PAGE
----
The appetite for risk is higher than it's been, in many respects, since 2007. Tight spreads and poor valuation metrics we're seeing in a variety of assets - e.g., 10-year US Treasury vs. forward stock returns, 10-year vs. high-yield, capitalization rates in commercial real estate, various emerging market credit spreads - continue narrowing at breakneck speed.
Below is an emerging market credit spread metric used by BofA Merrill Lynch, which takes into account the option-adjusted spreads between an emerging market bond index of a particular rating category and the spot Treasury yield rate at a comparable duration.
(Source: BofA Merrill Lynch; modeled by fred.stlouisfed.org)
Over the past year, this has fallen by 330 basis points and the spread is the lowest since November 2007.
I should note that emerging markets are more stable than they were ten years ago, so some portion of this spread tightening is attributed to this factor. Nonetheless, this demonstrates that the phenomenon isn't solely limited to US markets, which have seemingly swelled upward via expectations of deregulation and tax cuts. And the phenomenon hasn't been contained to developed markets generally. The high degree of risk-taking is observed at a global level in places where these policies could partially hurt emerging markets via a stronger dollar (thus make a large portion of emerging market debt more expensive) and for general "flow of funds" reasons (i.e., the US market becomes more attractive at least in relative terms).
Part of the euphoria may be justified with reflationary measures expected to be fulfilled in time to go along with ultra-accommodative central bank policies. But when spreads between high-yield credit and stocks are being bid down all the way below 350 bps, it shows an unquenchable appetite for risk that simply doesn't make sense in terms of what spreads indicate in practice (differences in recovery rates upon default).
Considering the default rates between the "risk free" 10-year US Treasury and junk bond of a comparable duration, it is very difficult to rationalize a spread of merely 330 bps.
Below is a bit of an older table from Moody's (financial crisis data aren't included, which would skew up default rate statistics), but the average junk bond over time will have expected loss values over a ten-year period that come out greater than just 3.3%. (Junk bonds are rated below Baa3 on the Moody's scale. An interesting surfeit of statistics can be found here.)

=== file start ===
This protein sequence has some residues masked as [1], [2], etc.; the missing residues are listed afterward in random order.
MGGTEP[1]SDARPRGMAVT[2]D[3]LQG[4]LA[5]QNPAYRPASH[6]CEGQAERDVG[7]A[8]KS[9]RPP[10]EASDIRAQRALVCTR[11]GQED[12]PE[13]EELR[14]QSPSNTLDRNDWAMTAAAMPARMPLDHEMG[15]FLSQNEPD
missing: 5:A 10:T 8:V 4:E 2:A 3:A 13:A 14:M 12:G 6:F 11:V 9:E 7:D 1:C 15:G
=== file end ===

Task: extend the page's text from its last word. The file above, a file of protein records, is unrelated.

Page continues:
With that said, I want (and expect) the spread to narrow further before I'd feel comfortable taking this trade (i.e., long Treasuries, short high-yield).
At the same time, the market's not quite as over-exuberant as it was in June 2007, shortly before the first overt signs of a crisis began to manifest on August 9, 2007 with BNP Paribas' now-infamous "evaporation of liquidity" statement with respect to subprime lending. Back then, now nearly ten years ago, the spread between CCC (or worse) yields and comparable-duration US Treasuries was just 423 bps, which is patently absurd. At the moment we're still "only" at 841 bps, though it's still nonetheless a 27-month low.
(Source: BofA Merrill Lynch; modeled by fred.stlouisfed.org)
Much of this risk-taking, in my view, emanates from the perception that central banks are reluctant to let markets fail to any appreciable extent. Thus, the notion of internal risk management seems to have slackened in practice and many traders/investors have hopped on the bandwagon for fear of missing out on the rally.
Even so, I think that this sentiment is at least temporarily justified. When there is economic optimism, more capital flows into the markets and these funds have to be put to use somewhere. Low-risk bond markets have been perpetually unattractive due to low yields, so much of it naturally goes into riskier assets that provide the best returns (at the expense of the highest risk), with a lot of it wrapped up in passive index funds due to active management's underperformance over the past decade. Not so ironically, hedge funds have continued to underperform this year due to their cautiousness of the current situation, while passive indexers have reaped the benefits of the ongoing rise in the market.
For now, the momentum remains to the north side. Even if the market becomes even more overvalued (note that "overvalued" is a subjective term), I don't believe in a pure short of the stock or high-yield bond market as a whole. Overvaluation by itself is a tremendously weak thesis. I don't believe the market will correct until we get a substantive credit-related event that forces a repricing. When and where (sector, country) the music will stop is uncertain.
Disclosure: I/we have no positions in any stocks mentioned, and no plans to initiate any positions within the next 72 hours.
I wrote this article myself, and it expresses my own opinions. I am not receiving compensation for it (other than from Seeking Alpha). I have no business relationship with any company whose stock is mentioned in this article.